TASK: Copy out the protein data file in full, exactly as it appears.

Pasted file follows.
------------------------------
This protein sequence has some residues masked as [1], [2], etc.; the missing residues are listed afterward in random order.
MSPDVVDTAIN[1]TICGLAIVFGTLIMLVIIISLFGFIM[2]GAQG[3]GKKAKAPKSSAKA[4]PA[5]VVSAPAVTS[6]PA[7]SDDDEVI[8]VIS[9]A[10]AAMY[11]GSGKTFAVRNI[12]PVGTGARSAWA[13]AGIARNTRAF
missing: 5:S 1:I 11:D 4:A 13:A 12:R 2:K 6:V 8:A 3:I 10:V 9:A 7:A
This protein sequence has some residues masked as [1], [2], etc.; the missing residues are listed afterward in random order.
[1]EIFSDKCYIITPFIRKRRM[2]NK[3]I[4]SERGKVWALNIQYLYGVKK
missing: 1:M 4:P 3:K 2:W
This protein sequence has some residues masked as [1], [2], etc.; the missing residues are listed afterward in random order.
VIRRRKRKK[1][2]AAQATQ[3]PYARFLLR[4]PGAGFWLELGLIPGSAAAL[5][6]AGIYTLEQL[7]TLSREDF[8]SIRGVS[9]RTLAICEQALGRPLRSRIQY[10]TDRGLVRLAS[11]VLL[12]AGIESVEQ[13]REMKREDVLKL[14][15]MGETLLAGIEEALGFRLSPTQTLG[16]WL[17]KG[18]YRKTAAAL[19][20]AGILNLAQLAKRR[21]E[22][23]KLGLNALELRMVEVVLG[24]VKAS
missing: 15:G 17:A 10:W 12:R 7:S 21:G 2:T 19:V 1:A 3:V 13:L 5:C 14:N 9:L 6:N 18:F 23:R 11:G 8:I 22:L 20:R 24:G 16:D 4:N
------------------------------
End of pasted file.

This protein sequence has some residues masked as [1], [2], etc.; the missing residues are listed afterward in random order.
MSPDVVDTAIN[1]TICGLAIVFGTLIMLVIIISLFGFIM[2]GAQG[3]GKKAKAPKSSAKA[4]PA[5]VVSAPAVTS[6]PA[7]SDDDEVI[8]VIS[9]A[10]AAMY[11]GSGKTFAVRNI[12]PVGTGARSAWA[13]AGIARNTRAF
missing: 5:S 1:I 11:D 4:A 13:A 12:R 2:K 6:V 8:A 3:I 10:V 9:A 7:A
This protein sequence has some residues masked as [1], [2], etc.; the missing residues are listed afterward in random order.
[1]EIFSDKCYIITPFIRKRRM[2]NK[3]I[4]SERGKVWALNIQYLYGVKK
missing: 1:M 4:P 3:K 2:W
This protein sequence has some residues masked as [1], [2], etc.; the missing residues are listed afterward in random order.
VIRRRKRKK[1][2]AAQATQ[3]PYARFLLR[4]PGAGFWLELGLIPGSAAAL[5][6]AGIYTLEQL[7]TLSREDF[8]SIRGVS[9]RTLAICEQALGRPLRSRIQY[10]TDRGLVRLAS[11]VLL[12]AGIESVEQ[13]REMKREDVLKL[14][15]MGETLLAGIEEALGFRLSPTQTLG[16]WL[17]KG[18]YRKTAAAL[19][20]AGILNLAQLAKRR[21]E[22][23]KLGLNALELRMVEVVLG[24]VKAS
missing: 15:G 17:A 10:W 12:R 7:S 21:G 2:T 19:V 1:A 3:V 13:L 5:C 14:N 9:L 6:N 18:F 23:R 11:G 8:I 22:L 20:R 24:G 16:D 4:N